Friday, May 24, 2013

A mulher do Capote

This cape has always intrigued me.  I never understood it and was dying to know more.  So off to research I went.  Here's what I uncovered.

I'm sure most of you have seen these are your Azorean relatives homes:



The liquor bottles designed to represent the capote e capelo.
I always thought they were so funny looking, but it was a tradition, and I never thought twice about it.  Until now.... (side note: these bottles are selling for HUNDREDS of dollars on Ebay.  Who would have thought?)

"A large cape that covered a woman's figure, allowing only a glimpse of her face, the origin of the “capote-e-capelo” is controversial. Some say that it came from Flanders and others state that it is an adaptation of mantles and cowls that were fashionable in Portugal in the 17th and 18th centuries. Regardless, for centuries the “capote-e-capelo” was a typically Azorean woman's garment used in Faial. Varying from island to island in the cut of the cape and the arrangement of the cowl, Faial had the extravagant shape of a wedge resting on the shoulders and which jutted out in front for over a palm. The common characteristic of the “capote-e-capelo” was that it was made of a strong, heavy electric-blue cloth that lasted for generations and was handed down from mothers to daughters. The women of the Azores stopped wearing the “capote-e-capelo” around the 1930's. "

There is a description of the Azorean capote in chapter V of Mark Twain’s “The innocents Abroad”
"Here and there in the doorways we saw women with fashionable Portuguese hoods on. This hood is of thick blue cloth, attached to a cloak of the same stuff, and is a marvel of ugliness. It stands up high, and spreads abroad, and is unfathomably deep. It fits like a circus tent, and a woman‘s head is hidden away in it like the man’s who prompts the singers from his tin shed in the stage of an opera [….] a woman can’t go within eight points of the wind with one of them on; she has to go before the wind or not at all."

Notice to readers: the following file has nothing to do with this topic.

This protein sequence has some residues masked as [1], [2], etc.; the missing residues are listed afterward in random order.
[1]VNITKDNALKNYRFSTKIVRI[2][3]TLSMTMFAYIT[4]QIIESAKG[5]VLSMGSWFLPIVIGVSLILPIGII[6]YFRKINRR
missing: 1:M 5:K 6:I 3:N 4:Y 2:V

I've gathered some photos of some of them for you to see the various shape and sizes.







This photo shows Faial on the left and Sao Miguel on the right.  Notice how different there are.  From all the research I've done, it does seem that Faial had the biggest Capote out of everyone.
If you would like to see more of these old photos, and some from a museum housing some of these, click here.  Mulher Do Capote

If you happen to come across anymore photos or history, let us know!  We would love to add them to this.



5 comments:

  1. Heya! I'm big into Azorean/Portuguese tradition. I remember growing up with these too! My parents are from Sta Maria. I also tried looking up the claim of the garb being from "Flanders," but came up empty. My family always told us about the strong influence of the arabs (especially in Sta Maria since it's the oldest) and I always thought it was from that. I only read about Flanders from that one blurb on the web. What do you think? I wonder how we can figure it out!

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  2. Wow - am really enjoying your blog - we just got back from Sao Miguel and hope to return next year - the scenery is spectacular but the WARM Azorean people won over our hearts forever! Interesting about the "capote"

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  3. I asked my inlaws about this. They come from the island of Terceira. They said that women would wear these capes to go about the island in disguise. Especially useful when conducting unsavory business I guess.

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